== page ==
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  • Writer's pictureESSMAT SOPHIE

The portrayal of reproduction in Salvage the Bones, the vulnerability of female human and non-human

This article will examine the vulnerability of female human and non-human bodies and their reproduction function in Salvage the Bone and the importance of the roles played by racial and socioeconomic factors in the rural south.The goal is to examine how Ward’s novel highlights the tensions and contradictions surrounding Hurricane Katrina for female bodies and how situation, social experience, and social position reveal these dimensions.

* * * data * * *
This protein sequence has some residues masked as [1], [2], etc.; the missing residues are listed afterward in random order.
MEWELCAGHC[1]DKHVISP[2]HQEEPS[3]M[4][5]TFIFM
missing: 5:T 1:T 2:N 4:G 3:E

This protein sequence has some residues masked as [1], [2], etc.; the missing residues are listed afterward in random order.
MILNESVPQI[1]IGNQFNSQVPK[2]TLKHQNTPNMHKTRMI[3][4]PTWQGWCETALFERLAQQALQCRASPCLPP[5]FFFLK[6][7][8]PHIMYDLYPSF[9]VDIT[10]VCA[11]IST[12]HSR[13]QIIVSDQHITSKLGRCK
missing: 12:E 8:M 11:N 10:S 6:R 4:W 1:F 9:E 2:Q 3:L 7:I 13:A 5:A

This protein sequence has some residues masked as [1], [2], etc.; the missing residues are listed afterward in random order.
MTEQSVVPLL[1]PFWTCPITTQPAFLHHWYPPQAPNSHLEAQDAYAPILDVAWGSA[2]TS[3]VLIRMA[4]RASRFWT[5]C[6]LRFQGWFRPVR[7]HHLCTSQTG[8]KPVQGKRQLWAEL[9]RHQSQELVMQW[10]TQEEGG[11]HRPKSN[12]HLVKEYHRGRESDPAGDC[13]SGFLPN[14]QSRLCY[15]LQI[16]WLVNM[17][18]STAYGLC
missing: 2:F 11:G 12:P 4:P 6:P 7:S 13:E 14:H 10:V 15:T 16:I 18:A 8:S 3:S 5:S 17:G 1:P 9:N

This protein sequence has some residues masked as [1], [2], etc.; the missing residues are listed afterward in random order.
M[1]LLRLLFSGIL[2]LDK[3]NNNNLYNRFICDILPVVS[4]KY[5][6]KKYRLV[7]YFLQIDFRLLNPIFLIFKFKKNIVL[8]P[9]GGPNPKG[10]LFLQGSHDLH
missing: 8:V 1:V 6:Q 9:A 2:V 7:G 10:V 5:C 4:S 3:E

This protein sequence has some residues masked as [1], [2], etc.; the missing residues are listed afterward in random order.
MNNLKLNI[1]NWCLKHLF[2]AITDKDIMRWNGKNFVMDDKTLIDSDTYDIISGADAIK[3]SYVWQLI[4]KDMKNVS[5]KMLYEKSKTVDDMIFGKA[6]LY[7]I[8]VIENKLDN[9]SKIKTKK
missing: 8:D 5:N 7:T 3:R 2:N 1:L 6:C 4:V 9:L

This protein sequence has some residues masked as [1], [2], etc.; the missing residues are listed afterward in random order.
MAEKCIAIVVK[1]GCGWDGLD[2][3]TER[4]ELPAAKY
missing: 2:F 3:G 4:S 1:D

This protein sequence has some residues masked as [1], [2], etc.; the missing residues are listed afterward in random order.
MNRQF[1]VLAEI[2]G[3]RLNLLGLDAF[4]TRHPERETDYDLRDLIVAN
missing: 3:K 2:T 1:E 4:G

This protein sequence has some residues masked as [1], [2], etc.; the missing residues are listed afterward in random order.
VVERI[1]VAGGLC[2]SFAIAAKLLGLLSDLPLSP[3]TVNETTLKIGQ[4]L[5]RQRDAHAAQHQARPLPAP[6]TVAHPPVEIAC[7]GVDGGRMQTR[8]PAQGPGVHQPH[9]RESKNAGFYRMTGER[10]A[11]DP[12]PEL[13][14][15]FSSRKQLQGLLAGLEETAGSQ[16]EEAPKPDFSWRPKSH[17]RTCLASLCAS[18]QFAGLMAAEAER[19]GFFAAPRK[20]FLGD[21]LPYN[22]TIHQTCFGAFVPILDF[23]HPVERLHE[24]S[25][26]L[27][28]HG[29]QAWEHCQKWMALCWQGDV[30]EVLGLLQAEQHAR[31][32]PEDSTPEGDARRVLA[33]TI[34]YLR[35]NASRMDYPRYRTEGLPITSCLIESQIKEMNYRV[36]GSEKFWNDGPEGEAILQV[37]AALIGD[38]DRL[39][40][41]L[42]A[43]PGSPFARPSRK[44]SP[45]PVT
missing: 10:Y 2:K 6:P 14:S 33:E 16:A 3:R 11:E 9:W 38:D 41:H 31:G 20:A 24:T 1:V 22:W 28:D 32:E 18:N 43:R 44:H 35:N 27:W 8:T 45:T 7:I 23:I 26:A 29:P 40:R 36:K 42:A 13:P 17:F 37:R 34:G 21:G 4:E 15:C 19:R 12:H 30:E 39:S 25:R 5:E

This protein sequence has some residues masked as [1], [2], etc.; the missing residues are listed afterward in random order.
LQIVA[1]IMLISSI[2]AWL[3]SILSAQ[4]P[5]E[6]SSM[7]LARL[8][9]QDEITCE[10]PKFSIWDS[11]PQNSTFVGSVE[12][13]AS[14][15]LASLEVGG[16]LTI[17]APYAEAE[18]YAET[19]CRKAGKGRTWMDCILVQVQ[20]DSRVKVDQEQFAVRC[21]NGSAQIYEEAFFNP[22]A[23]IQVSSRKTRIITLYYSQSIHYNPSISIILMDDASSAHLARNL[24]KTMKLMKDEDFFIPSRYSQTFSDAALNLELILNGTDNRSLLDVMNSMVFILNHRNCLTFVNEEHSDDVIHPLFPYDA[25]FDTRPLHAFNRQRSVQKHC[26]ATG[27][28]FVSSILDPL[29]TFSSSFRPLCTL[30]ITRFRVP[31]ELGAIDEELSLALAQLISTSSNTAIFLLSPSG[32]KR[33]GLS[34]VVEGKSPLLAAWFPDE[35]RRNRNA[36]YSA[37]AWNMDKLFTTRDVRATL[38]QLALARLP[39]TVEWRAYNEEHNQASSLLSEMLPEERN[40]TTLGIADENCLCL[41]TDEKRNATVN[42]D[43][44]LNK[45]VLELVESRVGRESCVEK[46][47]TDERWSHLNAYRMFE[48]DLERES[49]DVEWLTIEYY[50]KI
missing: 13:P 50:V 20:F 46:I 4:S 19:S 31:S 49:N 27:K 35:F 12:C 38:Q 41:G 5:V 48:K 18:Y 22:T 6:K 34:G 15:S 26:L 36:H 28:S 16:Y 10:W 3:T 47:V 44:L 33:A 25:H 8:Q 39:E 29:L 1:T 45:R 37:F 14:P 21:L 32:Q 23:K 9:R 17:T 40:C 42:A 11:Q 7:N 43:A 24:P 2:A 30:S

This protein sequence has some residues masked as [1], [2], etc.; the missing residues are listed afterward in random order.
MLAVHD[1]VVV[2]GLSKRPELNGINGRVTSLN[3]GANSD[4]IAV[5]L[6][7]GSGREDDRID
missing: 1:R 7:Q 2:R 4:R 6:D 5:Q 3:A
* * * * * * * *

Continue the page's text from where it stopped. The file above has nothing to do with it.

Esch, the narrator of Jesmyn Ward’s novel Salvage the Bones, tells the reader, “Bodies tell stories.”3 The narrative of Salvage the Bones begins with China, a pit bull, giving birth. The reader learnsthattheprotagonist’smotherdiedgivingbirthtoheryoungerbrother.Intheabsenceof her mother, Esch identifies herself with the female figures that she is familiar with, which include the non-human China and a mythical figure named Medea, who comes from a story about revenge. Esch also sometimes identifies with Hurricane Katrina. In tandem with Esch’s association with mythological heroes, the lines between China, Esch, and her mother are frequently blurred: “What China is doing is nothing like what Mama did when she had my youngest brother, Junior.”4 With only a few days before Hurricane Katrina arrives, an inner storm is brewing for Esch. Her financial struggles have forced her to steal a pregnancy test from a store, and she is shocked to learn that she is pregnant. In Salvage the Bones, the bodies of Esch as a human character and China as a non-human figure represent gender, race, and class inequalities, as well as sexual, racial, and class oppression. In Ward’s novel, China is more than a pit bull; she is the clearest symbol of nature’s force. She also symbolizes the power of motherhood and female strength. She exemplifies the dual nature of the natural world by having the capacity to both create and destroy. She also acts as a mirror image of the novel’s protagonist, as the vulnerability, challenges, and problems the dog faces are extremely similar to those of the narrator and main protagonist, a girl named Esch. 3JesmynWard,SalvagetheBones,83. 4Ward,1.